It seems that the National Cemetery Administration (part of the VA) is having some difficulties comprehending both the spirit and letter of the Constitution. The widow of an Afghanistan casualty wants to have an emblem representing his religion placed on his government-provided memorial. The VA is currently refusing. The problem is simple - they will only place approved religious emblems on the markers, and the marker that she wants isn't one of the following approved symbols:
Christian Cross
Buddhist Wheel of Righteousness
Hebrew Star of David
Presbyterian Cross
Russian Orthodox Cross
Lutheran Cross
Episcopal Cross
Unitarian Church Flaming Chalice
United Methodist Church (Cross)
Aaronic Order (Cross)
Mormon (Angel Moroni)
Native American Church of North America (teepee)
Serbian Orthodox Cross
Greek Cross
Bahai Nine-Pointed Star
Atheist (Atomic-symbol with "A" in center)
Muslim (Crescent and Star)
Konko-Kyo Faith
Community of Christ
Sufism Reoriented
Tenriko Church
Church of World Messianity (Izunome)
United Church of Religious Science
Christian Reformed Church
United Moravian Church
Christian Church
Christian and Missionary Alliance
United Church of Christ
Humanist Emblem of Spirit
Presbyterian Church (USA)
Izumo Taishakyo Mission of Hawaii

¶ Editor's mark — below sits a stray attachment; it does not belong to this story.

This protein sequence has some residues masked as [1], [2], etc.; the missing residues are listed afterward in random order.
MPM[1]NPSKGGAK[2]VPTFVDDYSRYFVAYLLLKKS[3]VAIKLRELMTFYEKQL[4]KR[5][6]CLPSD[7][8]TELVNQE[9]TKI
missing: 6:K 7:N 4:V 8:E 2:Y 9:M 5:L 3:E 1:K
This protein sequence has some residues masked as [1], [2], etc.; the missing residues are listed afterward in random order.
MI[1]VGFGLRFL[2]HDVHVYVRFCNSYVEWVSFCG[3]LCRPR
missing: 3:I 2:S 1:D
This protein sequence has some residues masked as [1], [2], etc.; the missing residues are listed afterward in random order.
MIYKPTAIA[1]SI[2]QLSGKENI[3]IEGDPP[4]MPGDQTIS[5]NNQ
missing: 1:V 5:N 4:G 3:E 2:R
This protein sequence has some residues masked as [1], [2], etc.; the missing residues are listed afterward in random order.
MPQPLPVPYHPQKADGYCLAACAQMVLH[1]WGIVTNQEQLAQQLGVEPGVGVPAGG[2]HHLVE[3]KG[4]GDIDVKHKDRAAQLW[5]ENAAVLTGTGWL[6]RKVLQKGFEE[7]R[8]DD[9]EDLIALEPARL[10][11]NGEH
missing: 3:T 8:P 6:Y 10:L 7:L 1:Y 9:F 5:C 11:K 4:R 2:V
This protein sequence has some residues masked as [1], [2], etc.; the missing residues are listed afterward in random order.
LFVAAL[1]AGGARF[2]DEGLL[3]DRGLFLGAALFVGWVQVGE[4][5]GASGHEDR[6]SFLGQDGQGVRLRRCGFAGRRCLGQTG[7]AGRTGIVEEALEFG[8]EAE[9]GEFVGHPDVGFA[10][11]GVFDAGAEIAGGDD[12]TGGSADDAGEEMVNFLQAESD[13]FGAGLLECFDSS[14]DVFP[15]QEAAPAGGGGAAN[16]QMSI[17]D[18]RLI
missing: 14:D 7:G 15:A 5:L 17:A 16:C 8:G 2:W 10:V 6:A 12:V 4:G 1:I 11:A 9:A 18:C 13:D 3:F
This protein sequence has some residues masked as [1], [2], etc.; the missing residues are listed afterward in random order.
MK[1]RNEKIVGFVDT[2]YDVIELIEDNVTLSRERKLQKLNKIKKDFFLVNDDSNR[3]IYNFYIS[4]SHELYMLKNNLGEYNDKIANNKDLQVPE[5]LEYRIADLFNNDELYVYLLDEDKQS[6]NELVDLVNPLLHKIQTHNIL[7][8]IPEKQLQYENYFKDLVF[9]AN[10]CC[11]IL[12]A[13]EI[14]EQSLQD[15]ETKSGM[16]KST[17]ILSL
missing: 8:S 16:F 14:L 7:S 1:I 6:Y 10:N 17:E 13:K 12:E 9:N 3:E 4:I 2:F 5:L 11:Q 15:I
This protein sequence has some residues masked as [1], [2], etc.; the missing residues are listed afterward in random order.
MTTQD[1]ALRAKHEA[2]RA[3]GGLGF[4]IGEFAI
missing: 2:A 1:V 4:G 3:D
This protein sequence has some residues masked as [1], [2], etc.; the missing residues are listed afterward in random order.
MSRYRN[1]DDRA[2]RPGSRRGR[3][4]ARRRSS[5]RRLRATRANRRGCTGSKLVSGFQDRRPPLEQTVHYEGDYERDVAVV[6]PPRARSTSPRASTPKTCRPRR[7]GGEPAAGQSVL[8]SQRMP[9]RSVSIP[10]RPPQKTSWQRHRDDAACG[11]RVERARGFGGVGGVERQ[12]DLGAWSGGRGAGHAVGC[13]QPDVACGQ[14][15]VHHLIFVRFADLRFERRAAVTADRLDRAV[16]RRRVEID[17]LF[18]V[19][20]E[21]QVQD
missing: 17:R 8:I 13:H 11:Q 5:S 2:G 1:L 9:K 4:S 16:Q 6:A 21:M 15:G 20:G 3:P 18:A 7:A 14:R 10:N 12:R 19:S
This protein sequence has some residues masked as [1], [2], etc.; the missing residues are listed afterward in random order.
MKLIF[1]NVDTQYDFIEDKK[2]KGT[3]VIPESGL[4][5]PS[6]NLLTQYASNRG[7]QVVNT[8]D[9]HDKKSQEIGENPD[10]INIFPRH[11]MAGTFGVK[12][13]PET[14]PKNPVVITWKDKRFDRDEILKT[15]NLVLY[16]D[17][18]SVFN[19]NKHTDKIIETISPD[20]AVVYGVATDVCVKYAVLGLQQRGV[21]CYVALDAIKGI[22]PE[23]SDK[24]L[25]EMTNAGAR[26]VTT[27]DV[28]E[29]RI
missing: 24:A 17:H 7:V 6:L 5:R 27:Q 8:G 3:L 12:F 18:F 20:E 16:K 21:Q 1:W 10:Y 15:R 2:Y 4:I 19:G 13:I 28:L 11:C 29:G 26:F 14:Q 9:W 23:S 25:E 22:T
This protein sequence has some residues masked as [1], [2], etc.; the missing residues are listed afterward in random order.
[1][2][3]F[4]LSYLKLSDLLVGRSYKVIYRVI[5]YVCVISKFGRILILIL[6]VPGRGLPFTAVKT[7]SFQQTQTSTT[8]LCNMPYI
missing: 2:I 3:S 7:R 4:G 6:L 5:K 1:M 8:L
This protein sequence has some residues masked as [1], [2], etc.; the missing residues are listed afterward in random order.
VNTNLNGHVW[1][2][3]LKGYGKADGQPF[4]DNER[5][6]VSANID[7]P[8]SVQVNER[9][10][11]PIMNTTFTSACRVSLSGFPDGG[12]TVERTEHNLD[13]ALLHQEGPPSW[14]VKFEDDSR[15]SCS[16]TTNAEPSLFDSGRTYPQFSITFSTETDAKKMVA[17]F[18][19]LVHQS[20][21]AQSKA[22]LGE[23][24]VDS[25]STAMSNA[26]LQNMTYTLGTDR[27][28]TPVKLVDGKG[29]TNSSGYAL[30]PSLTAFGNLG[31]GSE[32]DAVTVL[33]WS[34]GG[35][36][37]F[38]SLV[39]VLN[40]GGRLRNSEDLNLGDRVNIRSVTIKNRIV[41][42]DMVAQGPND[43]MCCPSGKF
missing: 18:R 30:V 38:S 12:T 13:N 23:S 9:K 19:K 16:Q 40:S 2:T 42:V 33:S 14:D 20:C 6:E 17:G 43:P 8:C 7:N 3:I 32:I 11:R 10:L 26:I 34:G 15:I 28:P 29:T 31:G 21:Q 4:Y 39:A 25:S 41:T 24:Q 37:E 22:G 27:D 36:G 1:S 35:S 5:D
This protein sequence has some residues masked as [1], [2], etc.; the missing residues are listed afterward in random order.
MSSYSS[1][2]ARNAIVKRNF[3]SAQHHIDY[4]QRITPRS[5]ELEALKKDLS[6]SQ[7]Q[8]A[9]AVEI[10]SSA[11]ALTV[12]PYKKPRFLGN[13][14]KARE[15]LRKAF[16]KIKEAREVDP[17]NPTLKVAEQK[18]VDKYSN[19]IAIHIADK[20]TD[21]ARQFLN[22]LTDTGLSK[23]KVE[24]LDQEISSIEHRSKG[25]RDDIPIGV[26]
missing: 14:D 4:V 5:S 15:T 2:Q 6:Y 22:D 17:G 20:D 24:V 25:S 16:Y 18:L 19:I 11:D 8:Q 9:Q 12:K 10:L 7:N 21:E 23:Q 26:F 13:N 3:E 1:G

Soka Gakkai International (USA)
Sikh (Khanda)
Christian Science (Cross and Crown)
Muslim (Islamic Five-Pointed Star)
Raise your hand if you know about all of those groups. Anyone? As hard as this might be to believe, there is actually a religion practiced by people in the American military that does not appear on that list: Wicca.

That's right, Sgt. Stewart was a Wiccan, his wife and daughter are Wiccans, and they would like the government to treat his faith with the same respect that they offer the members of Izumo Taishakyo Mission of Hawaii. Approving a religious emblem for the Wiccans should be a no-brainer for the VA. The Army, after all, has recognized Wicca as a faith since the late 1990s. In fact, my wife tells me that Wiccan services were held by one of the units when she was at the National Training Center at Ft. Irwin. So far, however, the VA has not seen fit to act - despite requests for approval of a Wiccan emblem dating back to 1997, and despite their approval of several other emblems since then. In fairness, I should note that the VA has said that a decision would be coming "soon." Two months ago.